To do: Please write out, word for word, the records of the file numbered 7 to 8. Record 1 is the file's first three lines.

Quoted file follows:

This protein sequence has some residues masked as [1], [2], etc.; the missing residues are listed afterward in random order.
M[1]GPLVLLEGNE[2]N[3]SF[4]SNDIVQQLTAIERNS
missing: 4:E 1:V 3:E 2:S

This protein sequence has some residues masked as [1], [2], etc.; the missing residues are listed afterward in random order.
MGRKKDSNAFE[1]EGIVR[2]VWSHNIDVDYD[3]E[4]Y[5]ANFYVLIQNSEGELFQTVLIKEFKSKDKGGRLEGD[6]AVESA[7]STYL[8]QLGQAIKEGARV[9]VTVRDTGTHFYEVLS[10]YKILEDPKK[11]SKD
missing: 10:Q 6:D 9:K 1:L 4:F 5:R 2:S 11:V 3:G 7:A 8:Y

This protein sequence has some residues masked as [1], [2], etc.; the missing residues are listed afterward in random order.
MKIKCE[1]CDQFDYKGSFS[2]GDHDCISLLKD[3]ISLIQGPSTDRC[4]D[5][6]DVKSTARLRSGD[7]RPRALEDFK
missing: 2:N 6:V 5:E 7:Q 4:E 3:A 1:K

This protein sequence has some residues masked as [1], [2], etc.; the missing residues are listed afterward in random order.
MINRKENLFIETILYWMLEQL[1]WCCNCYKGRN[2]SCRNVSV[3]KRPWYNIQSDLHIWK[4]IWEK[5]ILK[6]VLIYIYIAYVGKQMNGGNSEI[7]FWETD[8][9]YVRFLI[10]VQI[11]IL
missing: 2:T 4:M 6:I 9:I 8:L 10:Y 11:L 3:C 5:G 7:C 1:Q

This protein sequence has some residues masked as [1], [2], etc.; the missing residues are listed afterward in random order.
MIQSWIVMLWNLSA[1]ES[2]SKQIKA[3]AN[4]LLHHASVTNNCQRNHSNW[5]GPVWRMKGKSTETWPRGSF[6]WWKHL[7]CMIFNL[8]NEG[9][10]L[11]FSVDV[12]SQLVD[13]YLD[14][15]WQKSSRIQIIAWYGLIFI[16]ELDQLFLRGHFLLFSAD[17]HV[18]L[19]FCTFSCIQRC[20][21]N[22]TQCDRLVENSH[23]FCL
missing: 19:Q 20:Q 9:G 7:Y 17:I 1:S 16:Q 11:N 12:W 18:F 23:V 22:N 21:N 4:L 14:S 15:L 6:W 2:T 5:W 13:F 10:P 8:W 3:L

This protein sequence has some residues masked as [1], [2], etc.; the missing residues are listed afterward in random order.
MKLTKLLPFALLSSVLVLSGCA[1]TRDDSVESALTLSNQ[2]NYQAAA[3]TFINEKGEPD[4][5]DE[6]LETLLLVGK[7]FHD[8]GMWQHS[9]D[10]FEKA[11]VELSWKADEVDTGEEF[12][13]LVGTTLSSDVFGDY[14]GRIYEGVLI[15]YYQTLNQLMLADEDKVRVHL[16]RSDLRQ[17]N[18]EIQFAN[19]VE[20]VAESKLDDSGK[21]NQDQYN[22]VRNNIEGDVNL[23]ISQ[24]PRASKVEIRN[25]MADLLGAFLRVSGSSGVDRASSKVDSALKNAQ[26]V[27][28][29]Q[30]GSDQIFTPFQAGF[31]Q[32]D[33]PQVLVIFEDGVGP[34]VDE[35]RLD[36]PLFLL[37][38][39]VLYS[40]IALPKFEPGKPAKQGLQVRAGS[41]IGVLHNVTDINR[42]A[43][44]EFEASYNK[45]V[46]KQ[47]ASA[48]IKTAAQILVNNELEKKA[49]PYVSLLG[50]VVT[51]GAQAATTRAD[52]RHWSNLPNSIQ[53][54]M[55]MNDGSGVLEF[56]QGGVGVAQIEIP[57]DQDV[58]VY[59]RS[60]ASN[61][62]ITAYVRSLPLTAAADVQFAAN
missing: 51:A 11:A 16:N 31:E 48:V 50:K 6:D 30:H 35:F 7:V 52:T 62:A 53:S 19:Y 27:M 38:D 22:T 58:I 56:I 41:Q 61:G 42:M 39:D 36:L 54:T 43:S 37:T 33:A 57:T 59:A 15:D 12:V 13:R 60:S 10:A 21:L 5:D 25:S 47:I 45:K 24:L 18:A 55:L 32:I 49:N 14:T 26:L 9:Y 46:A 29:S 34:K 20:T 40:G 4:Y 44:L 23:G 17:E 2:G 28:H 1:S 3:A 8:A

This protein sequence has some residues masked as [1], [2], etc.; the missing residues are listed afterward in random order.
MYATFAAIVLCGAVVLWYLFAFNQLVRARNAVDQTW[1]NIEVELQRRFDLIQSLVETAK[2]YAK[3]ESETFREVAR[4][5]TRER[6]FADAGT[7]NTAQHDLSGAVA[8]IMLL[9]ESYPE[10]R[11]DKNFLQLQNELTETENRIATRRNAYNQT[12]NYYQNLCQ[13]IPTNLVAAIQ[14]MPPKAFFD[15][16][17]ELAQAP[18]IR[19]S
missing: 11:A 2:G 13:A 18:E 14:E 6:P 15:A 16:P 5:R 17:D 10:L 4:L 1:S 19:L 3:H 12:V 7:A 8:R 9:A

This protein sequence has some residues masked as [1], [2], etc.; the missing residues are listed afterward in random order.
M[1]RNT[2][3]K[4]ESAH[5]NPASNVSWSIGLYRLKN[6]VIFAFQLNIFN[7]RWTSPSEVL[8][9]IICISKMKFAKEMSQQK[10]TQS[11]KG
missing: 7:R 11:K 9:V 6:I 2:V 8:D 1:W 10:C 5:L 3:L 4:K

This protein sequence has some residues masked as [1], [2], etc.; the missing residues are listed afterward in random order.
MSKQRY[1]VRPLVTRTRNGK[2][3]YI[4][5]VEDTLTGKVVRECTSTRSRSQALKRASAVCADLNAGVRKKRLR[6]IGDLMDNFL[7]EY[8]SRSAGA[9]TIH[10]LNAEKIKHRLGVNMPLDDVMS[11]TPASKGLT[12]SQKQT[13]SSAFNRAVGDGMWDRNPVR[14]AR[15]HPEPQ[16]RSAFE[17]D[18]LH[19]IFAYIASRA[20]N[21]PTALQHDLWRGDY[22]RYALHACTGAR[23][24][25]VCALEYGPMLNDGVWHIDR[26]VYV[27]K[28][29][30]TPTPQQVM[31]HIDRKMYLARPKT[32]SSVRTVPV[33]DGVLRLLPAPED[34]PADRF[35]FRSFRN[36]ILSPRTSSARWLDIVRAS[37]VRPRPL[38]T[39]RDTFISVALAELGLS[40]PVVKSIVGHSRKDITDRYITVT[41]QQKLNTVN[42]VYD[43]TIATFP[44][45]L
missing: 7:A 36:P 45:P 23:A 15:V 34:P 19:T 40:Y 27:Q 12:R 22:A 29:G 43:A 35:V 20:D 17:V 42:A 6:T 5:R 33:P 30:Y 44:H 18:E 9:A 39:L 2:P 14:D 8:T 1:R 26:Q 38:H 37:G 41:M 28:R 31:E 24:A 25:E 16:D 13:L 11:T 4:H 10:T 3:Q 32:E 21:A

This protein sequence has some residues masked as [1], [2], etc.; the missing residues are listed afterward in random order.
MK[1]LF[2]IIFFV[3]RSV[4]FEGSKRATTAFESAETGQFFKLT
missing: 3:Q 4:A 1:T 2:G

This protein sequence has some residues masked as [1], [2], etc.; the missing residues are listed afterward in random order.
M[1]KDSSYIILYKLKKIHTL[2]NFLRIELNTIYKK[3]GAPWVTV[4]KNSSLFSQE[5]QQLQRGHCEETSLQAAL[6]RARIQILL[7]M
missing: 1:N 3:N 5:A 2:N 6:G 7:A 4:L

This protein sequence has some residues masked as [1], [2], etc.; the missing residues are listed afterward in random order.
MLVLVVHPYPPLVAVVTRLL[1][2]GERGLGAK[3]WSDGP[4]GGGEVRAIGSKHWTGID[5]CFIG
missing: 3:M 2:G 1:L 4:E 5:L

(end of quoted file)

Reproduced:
This protein sequence has some residues masked as [1], [2], etc.; the missing residues are listed afterward in random order.
MYATFAAIVLCGAVVLWYLFAFNQLVRARNAVDQTW[1]NIEVELQRRFDLIQSLVETAK[2]YAK[3]ESETFREVAR[4][5]TRER[6]FADAGT[7]NTAQHDLSGAVA[8]IMLL[9]ESYPE[10]R[11]DKNFLQLQNELTETENRIATRRNAYNQT[12]NYYQNLCQ[13]IPTNLVAAIQ[14]MPPKAFFD[15][16][17]ELAQAP[18]IR[19]S
missing: 11:A 2:G 13:A 18:E 14:E 6:P 15:A 16:P 5:R 17:D 10:L 4:L 1:S 19:L 3:H 12:V 7:A 8:R 9:A

This protein sequence has some residues masked as [1], [2], etc.; the missing residues are listed afterward in random order.
M[1]RNT[2][3]K[4]ESAH[5]NPASNVSWSIGLYRLKN[6]VIFAFQLNIFN[7]RWTSPSEVL[8][9]IICISKMKFAKEMSQQK[10]TQS[11]KG
missing: 7:R 11:K 9:V 6:I 2:V 8:D 1:W 10:C 5:L 3:L 4:K